German Chancellor Angela Merkel.
(photo credit: AP)
Israel's interception of a flotilla carrying relief goods aiming to break the blockade of Hamas-controlled Gaza prompted German Chancellor Angela Merkel on Monday to call Prime Minister Binyamin Netanyahu, urging him to end the restrictions on the Strip.
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In her statement, Merkel said, “I have asked the Israeli prime minister to lift the blockade of Gaza, because it is not good, for humanitarian reasons. At the same time, however, one must say that Hamas would do well to finally recognize Israel's right to exist.”
Merkel urged the Turkish government to defuse the situation. "We are deeply concerned, also by the possibility that it could lead to an escalation. For that reason, I have asked Turkish Prime Minister [Recep Tayyip Erdogan] to do everything to prevent such an escalation,” said Merkel.
“Proportionality is an important international requirement. According to our current knowledge, we must seriously ask whether it was adhered to. It is possible that it was not adhered to," she stressed. “We still do not have sufficient information. I have asked that the information be made available as quickly as possible, and have of course also asked for information as quickly as possible about the Germans on board."'German Left Party advocates support for Hamas, Hizbullah'
A spokesman for the German Foreign Ministry told The Jerusalem Post
on Tuesday that there were 11 Germans aboard the convoy, including two members of the German parliament from the Left Party.
The spokesman said the two Left Party members of parliament, Inge Höger and Annette Groth— who were aboard the Mavi Marmara
— arrived with three German activists on Tuesday in Berlin. According to political observers in Germany, many parliamentary members of the Left Party advocate support for Hamas and Hizbullah.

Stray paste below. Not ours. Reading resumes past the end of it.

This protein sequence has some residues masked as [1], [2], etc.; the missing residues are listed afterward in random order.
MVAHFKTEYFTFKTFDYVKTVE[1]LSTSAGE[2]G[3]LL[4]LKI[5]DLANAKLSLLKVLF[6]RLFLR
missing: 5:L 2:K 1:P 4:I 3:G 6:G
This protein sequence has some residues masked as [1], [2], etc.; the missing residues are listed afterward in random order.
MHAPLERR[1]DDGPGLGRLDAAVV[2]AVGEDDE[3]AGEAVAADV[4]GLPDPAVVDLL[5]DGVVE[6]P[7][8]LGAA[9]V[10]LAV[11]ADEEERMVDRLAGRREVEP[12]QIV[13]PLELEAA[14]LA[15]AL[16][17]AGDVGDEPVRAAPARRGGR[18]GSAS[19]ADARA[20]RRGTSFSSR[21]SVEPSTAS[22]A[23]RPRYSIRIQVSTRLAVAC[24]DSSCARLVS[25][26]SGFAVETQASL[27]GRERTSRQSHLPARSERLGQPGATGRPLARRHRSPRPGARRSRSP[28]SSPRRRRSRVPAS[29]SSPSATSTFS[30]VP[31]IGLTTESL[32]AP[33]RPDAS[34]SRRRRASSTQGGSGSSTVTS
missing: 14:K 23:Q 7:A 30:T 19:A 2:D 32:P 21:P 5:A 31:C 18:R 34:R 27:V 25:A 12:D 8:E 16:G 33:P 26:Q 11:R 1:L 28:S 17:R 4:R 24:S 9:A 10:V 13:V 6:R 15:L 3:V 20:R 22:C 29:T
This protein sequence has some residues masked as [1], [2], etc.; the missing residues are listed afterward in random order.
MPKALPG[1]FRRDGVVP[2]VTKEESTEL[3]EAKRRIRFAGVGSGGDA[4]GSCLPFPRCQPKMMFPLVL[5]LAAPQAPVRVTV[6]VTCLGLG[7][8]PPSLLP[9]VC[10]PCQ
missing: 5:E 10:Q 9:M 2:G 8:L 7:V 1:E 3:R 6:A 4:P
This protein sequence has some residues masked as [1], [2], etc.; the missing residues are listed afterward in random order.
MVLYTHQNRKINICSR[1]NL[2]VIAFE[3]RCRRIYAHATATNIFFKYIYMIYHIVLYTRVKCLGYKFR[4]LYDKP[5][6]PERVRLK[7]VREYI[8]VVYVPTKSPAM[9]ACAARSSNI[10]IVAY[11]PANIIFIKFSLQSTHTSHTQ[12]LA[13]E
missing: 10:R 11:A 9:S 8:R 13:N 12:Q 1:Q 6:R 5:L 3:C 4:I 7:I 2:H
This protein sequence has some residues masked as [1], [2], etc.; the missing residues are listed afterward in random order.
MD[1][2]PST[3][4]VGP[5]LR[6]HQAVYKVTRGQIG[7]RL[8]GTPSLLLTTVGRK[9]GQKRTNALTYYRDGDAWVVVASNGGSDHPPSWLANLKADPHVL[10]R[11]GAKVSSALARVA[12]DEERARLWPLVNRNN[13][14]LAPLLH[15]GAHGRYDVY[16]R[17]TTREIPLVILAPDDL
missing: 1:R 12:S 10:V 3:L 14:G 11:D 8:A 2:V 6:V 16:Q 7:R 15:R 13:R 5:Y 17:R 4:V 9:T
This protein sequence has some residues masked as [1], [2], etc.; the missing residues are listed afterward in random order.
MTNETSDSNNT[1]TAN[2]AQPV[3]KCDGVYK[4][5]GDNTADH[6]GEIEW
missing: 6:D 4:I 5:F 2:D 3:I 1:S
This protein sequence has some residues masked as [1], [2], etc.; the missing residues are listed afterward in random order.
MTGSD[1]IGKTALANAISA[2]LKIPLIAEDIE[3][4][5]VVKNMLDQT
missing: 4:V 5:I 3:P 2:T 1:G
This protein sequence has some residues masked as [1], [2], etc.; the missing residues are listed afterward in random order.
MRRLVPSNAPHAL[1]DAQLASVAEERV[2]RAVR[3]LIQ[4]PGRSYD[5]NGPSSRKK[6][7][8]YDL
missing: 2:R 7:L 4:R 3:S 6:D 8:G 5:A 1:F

The German Foreign Ministry asked Israel's Ambassador in Berlin, Yoram Ben-Zeev, to appear on Monday for talks regarding the “fate of the Germans” aboard the seized vessels and clarification with respect to the incident at sea. German Foreign Minister Guido Westerwelle said two officials from the country's Tel Aviv embassy were at the Ashdod port, seeking clarifications regarding the fate of the German citizens. Westerwelle also spoke on Monday with Foreign Minister Avigdor Lieberman
Thomas von der Osten-Sacken, an author who has written on NGOs in the Middle East and who also heads the relief organization Wadi, told The Jerusalem Post
on Tuesday that European countries,including Germany, rushed to issue one-sided statements blaming Israel “without waiting for information from the Israeli side.” He termed it the “Jenin effect,” a reference to false media reports (BBC) and NGO reports (Amensty International) regarding Israel's operation Defensive Shield in April 2002 against Palestinian terrorists within the Jenin refugee camp. Reports about an Israeli massacre in Jenin turned out to be fabricated, but were promulgated by anti-Israeli activists.
Von der Osten-Sacken said Merkel's statements were a “clear violation of
her moderate stance on the Israeli-Palestinian situation.” During the
IDF's Operation Cast Lead in late 2008 and early 2009, the German
Chancellor was the only European leader to unconditionally support
Israel's right to self defense against Hamas missile attacks on its
He said it is “very weird" that Merkel was calling for an end to the
blockade of the Hamas-run Gaza while the German Interior Ministry has
deemed “Hamas to be a terrorist organization determined to destroy
Israel.” Von der Osten-Sacken argued that a lifting of the blockade
would “open the shores of Gaza to Iran” and “there would be no way to
control” shipments to Hamas. “Gaza is run by a terrorist, anti-Semitic
organization,” he said.
Meanwhile, anti-Israeli groups called for protests in Berlin on Tuesday
against what they termed Israel's "massacre" aboard the Mavi
. At demonstration took place on Monday in Frankfurt,
Turkish and Palestinian flags were waved, including a banner terming
Israel a "murderer." Similar protests took place in Turkey, France and Sweden.
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